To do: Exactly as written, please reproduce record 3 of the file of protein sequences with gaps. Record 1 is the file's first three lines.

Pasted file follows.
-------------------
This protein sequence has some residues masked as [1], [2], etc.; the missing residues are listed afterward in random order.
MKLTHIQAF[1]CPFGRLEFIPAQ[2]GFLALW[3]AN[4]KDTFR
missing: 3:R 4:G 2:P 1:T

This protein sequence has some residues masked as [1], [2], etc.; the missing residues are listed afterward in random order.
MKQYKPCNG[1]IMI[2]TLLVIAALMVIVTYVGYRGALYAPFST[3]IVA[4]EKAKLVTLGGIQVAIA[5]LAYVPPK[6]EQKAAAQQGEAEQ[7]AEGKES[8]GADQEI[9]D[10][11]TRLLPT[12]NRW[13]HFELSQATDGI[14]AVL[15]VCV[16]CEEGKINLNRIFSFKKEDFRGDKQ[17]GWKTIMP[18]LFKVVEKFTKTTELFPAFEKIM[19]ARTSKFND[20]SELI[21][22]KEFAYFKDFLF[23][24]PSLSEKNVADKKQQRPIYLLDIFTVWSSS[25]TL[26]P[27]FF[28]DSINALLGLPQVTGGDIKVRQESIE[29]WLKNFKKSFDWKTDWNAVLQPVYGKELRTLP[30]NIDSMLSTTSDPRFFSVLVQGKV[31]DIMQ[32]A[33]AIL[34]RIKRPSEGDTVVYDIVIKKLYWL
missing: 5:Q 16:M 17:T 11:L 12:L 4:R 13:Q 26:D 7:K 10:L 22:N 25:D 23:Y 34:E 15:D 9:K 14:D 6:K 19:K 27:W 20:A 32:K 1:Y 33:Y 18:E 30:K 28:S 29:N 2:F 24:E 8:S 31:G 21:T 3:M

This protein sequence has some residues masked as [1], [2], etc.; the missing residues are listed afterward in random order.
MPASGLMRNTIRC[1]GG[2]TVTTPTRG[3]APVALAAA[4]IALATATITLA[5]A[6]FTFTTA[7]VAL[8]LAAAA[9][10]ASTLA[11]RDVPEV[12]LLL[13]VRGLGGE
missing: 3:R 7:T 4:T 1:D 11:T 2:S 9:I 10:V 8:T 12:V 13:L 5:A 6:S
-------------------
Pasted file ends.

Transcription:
This protein sequence has some residues masked as [1], [2], etc.; the missing residues are listed afterward in random order.
MPASGLMRNTIRC[1]GG[2]TVTTPTRG[3]APVALAAA[4]IALATATITLA[5]A[6]FTFTTA[7]VAL[8]LAAAA[9][10]ASTLA[11]RDVPEV[12]LLL[13]VRGLGGE
missing: 3:R 7:T 4:T 1:D 11:T 2:S 9:I 10:V 8:T 12:V 13:L 5:A 6:S